Facebook removes 100s of accounts for spreading iOS, Android malware

The hackers were using malware campaigns to target iOS and Android devices used by Uyghurs living outside China including journalists.

Facebook has removed accounts of hackers possibly backed by the Chinese government for targeting Uyghur community members living abroad.

According to Facebook’s Head of Cyber Espionage Investigations, Mike Dvilyanski, and Head of Security Policy, Nathaniel Gleicher, hackers used malicious apps and websites to compromised devices with iOS and Android malware to carry out remote surveillance. Their main targets were journalists and activists.

SEE: China’s insidious surveillance against Uyghurs with Android malware

The company revealed that the cyberattacks weren’t launched directly via Facebook, but the hackers used the platform to distribute links to compromised sites offering malicious apps including:

  • Uighur Keyboard
  • Uyghurs History
  • قۇرئان كەرىم (The Holy Quran)

The list goes on:

Facebook removes 100s of accounts for spreading iOS, Android malware

Source: Facebook

A Well-Resourced Operation!

Facebook researchers state that this activity has the hallmarks of a “well-resourced and persistent operation while obfuscating who’s behind it.” Facebook removed over a hundred such accounts created by a group known as Evil Eye, PoisonCarp, or Earth Empusa.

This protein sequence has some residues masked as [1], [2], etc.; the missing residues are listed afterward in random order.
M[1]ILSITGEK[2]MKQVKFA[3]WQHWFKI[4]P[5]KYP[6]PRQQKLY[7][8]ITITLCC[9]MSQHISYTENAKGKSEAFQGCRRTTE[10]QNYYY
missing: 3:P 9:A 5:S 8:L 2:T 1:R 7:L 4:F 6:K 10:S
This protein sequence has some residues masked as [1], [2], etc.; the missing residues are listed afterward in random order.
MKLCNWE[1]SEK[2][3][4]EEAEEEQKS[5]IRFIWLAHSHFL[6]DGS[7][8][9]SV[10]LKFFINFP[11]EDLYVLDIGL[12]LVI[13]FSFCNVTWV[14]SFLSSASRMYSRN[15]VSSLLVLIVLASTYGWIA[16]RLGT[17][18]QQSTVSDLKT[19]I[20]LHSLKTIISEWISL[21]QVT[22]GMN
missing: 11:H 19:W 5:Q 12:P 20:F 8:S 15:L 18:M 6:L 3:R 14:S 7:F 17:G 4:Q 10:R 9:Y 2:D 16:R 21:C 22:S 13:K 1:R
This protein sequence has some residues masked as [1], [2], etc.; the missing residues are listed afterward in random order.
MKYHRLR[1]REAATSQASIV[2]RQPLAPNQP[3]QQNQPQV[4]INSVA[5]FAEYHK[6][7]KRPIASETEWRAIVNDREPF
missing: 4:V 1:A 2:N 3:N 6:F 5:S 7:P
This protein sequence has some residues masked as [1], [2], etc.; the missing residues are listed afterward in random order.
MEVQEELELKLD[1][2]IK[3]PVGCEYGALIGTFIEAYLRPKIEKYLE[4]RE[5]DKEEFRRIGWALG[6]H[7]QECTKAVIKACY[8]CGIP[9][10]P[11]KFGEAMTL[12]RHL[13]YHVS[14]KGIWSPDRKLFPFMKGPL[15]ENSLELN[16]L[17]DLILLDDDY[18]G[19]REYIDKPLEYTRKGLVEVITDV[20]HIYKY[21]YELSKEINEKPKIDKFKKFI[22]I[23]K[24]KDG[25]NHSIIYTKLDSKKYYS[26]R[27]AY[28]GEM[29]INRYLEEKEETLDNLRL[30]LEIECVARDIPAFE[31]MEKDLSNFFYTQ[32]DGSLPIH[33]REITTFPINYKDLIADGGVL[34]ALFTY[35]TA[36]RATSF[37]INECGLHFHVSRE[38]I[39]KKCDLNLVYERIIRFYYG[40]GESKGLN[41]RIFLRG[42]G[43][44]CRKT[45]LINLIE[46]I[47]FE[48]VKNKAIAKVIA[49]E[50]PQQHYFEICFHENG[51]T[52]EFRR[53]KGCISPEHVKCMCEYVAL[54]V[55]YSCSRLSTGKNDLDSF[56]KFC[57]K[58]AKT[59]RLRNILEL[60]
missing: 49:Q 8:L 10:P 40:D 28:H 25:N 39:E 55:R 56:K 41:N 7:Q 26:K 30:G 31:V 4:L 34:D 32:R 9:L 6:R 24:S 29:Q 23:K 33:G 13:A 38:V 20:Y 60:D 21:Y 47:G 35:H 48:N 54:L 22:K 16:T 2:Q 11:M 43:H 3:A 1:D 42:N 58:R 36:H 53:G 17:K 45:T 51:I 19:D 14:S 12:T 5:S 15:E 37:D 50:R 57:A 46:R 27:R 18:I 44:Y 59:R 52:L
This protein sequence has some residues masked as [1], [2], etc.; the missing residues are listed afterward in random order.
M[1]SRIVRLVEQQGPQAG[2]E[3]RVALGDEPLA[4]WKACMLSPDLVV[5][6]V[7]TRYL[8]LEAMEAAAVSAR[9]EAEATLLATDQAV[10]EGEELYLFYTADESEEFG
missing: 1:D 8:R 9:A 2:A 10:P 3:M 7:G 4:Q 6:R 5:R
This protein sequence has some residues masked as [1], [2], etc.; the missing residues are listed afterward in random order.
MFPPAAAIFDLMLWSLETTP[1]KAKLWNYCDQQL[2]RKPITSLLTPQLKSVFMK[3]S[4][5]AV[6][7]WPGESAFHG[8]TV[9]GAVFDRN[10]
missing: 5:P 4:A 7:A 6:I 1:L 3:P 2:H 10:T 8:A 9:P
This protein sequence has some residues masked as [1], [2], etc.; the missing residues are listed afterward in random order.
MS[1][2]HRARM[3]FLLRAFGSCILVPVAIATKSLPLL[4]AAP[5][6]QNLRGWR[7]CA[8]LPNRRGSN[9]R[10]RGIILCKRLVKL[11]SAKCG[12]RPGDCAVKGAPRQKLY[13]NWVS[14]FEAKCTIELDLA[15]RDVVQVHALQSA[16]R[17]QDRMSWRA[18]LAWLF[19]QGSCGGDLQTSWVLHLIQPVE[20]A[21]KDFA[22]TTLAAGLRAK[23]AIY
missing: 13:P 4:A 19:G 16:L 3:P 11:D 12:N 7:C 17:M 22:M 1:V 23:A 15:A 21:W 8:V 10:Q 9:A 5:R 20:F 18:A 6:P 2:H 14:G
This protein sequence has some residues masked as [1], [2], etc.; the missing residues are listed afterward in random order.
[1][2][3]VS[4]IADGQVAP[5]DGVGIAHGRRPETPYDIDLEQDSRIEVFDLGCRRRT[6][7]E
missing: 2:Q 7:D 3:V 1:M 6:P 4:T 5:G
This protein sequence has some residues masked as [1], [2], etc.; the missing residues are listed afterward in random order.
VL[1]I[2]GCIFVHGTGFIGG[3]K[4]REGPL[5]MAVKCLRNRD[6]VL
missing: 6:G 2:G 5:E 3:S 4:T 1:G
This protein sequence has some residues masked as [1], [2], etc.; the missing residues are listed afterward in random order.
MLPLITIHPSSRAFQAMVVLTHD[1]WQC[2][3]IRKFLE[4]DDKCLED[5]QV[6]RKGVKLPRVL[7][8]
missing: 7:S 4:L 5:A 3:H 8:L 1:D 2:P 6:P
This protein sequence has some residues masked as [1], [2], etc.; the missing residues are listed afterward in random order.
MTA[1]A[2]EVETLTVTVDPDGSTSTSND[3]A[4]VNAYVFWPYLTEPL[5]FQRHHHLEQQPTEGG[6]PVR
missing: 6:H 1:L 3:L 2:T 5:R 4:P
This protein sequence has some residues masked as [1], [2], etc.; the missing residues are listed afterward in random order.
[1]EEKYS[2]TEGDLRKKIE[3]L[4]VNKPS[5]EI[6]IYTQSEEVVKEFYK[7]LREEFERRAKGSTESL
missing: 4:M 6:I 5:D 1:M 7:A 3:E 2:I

For your information, the Uyghurs come from the north-western region of Xinjiang, China. The targeted members of the community are located in the USA, Canada, Austria, and Turkey.

Hackers Infecting OSes with Advanced Malware

Reportedly, the malware hackers are deploying on Android, and iOS devices have advanced capabilities. These can steal almost anything stored on a compromised device. The hackers use infected websites that the Uyghur activists, journalists, and dissidents originally from Xinjiang but living overseas.

“On our platform, this cyber-espionage campaign manifested primarily in sending links to malicious websites rather than direct sharing of the malware itself,” Dvilyanski wrote in their blog post.

Campaign Going on for Years

Hackers seeded websites with malicious JavaScript to infect their targets’ iPhones with a feature-rich malware Insomnia profiled by Google and Volexity security firm in August 2019 and April 2020. They exploited several iOS vulnerabilities to install the malware, most of which were zero-days and highly valuable. iPhones running iOS versions 10.x, 11.x, and 12.0 and 12.1 were vulnerable to the malware.

SEE: New iOS vulnerability being exploited to spy on Uyghurs in China

Reportedly, hackers used these exploits for the past two years to infect devices and remained active even after detection. As expected, Chinese government representatives denied any involvement in this hacking spree reported by Facebook, Google, and Volexity.

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Source: HackRead

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